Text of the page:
The rock is fully manipulable provided you visit this link on a smartphone with the capability to display interactive 3D field on the web, so you can twist and turn it using touch to get a better look. It has an incredible level of detail, (“research-grade,” in fact, according to ARES, and is part of a larger effort to make more of the organization’s larger library of lunar and antarctic meteroite samples available to more people, both for research and for education.
These 3D models are created using extremely high resolution photography that captures high megapixel images of the actual samples from 240 different angles, which can offer resolution as detailed as just 30 to 60 microns (doubt the width of a human hair).
But that’s just a start – software uses computer vision to ensure the 3D image provides accurate volume and text true information, and a process that involves the use of X-rays to get a cross-section image without actually slicing up the samples is also employed to ensure fully accurate representation.
If somehow you don’t have a smartphone but you do have those basic red/blue 3D glasses, then you can also view the image below in eye-popping detail. Meanwhile, NASA’s also opening up its lab of Moon rock samples to geologists for the first time, so they can study them directly in person, after years of keeping them under strict lock and key.
Hello and welcome back to Startups Weekly, a weekend newsletter that dives into the week’s noteworthy startups and venture capital news. Before I jump into today’s topic, let’s catch up a bit. Last week, I wrote about Zoom and Superhuman’s PR disasters. Before that, I noted the big uptick in VC spending in 2019.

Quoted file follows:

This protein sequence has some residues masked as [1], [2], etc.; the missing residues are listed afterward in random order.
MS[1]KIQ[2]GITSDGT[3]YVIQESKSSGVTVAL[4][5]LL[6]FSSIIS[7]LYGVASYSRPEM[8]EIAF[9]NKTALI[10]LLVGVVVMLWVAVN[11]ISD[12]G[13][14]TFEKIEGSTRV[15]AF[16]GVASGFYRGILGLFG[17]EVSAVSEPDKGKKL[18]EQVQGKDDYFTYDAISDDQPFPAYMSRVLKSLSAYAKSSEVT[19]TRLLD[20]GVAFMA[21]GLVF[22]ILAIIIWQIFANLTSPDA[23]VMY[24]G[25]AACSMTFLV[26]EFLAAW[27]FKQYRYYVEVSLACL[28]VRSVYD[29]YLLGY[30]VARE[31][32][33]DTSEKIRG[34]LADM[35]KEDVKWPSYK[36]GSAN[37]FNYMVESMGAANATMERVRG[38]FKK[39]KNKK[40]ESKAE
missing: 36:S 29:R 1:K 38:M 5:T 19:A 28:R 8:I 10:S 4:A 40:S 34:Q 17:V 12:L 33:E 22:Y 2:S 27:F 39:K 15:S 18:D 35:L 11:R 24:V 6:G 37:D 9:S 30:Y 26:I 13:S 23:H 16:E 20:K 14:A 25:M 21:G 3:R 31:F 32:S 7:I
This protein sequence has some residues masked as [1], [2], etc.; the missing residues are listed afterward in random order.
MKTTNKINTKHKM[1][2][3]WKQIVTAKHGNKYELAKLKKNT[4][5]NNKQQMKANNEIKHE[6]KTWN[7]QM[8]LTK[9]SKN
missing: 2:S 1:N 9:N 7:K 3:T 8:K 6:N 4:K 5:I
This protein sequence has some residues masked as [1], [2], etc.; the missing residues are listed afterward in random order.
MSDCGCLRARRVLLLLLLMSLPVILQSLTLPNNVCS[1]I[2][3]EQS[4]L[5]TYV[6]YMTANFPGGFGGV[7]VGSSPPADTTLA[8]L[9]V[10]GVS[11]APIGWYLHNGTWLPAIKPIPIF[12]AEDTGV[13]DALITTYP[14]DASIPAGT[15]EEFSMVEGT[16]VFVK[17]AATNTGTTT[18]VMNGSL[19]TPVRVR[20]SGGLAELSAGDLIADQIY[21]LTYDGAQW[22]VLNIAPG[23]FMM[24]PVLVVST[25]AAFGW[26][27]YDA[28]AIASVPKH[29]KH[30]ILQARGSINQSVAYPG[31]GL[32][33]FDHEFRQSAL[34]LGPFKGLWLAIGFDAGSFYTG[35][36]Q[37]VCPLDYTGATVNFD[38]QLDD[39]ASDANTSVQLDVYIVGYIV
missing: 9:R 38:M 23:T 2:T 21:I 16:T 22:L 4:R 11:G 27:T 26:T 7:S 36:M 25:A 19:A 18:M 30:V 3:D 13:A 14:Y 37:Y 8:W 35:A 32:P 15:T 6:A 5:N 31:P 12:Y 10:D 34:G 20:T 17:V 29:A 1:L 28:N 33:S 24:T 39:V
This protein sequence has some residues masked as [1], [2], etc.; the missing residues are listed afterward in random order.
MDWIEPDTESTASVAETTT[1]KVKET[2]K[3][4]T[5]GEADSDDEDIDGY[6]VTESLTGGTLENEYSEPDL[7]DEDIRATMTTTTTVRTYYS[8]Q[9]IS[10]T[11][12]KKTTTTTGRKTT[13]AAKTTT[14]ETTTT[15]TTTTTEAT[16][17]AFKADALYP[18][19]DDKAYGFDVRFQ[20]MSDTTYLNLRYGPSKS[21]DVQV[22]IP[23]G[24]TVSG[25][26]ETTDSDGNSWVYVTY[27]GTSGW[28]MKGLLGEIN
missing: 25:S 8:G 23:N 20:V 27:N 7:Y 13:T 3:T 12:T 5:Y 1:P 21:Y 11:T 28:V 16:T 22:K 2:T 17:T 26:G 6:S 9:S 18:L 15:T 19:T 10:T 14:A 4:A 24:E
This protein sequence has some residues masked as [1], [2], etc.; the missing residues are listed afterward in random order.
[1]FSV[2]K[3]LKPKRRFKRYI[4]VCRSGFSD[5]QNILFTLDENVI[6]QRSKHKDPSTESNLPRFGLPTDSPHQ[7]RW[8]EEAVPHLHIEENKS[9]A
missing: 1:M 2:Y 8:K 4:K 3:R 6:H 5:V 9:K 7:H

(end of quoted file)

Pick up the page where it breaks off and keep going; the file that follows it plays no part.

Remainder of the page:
Remember, you can send me tips, suggestions and feedback to email@example.com or on Twitter @KateClarkTweets. If you don’t subscribe to Startups Weekly yet, you can do that here.
Now let’s talk about mental health startups. VCs may be confident in the potential of teletherapy, but struggling companies in the space tell another story.
Nine months ago Basis launched a website and app for guided conversations via chat or video with pseudo-therapists or people trained in research-backed approaches but who lack the same certifications as a counseling or clinical psychologist. I wrote a story noting that the company, led by former Uber VP Andrew Chapin, had raised a $3.75 million round from Bedrock, Wave Capital and Lightspeed Venture Partners.
But last month, things took a turn for the worse. Basis quietly shut down its website and app, its co-founder and chief science officer, Lindsay Trent, a former research psychologist at Stanford, exited and a good chunk of eight-person team went out the door.
Basis was one of many startups to benefit from VCs’ growing appetite for innovative businesses in the mental health sector. As the stigma associated with seeking mental health support has dwindled and technology developments have allowed for personalized mental health tools and practices, more entrepreneurs have entered the space. Basis, despite having many of the ingredients needed for startup success, couldn’t achieve success with its direct-to-consumer approach to therapy.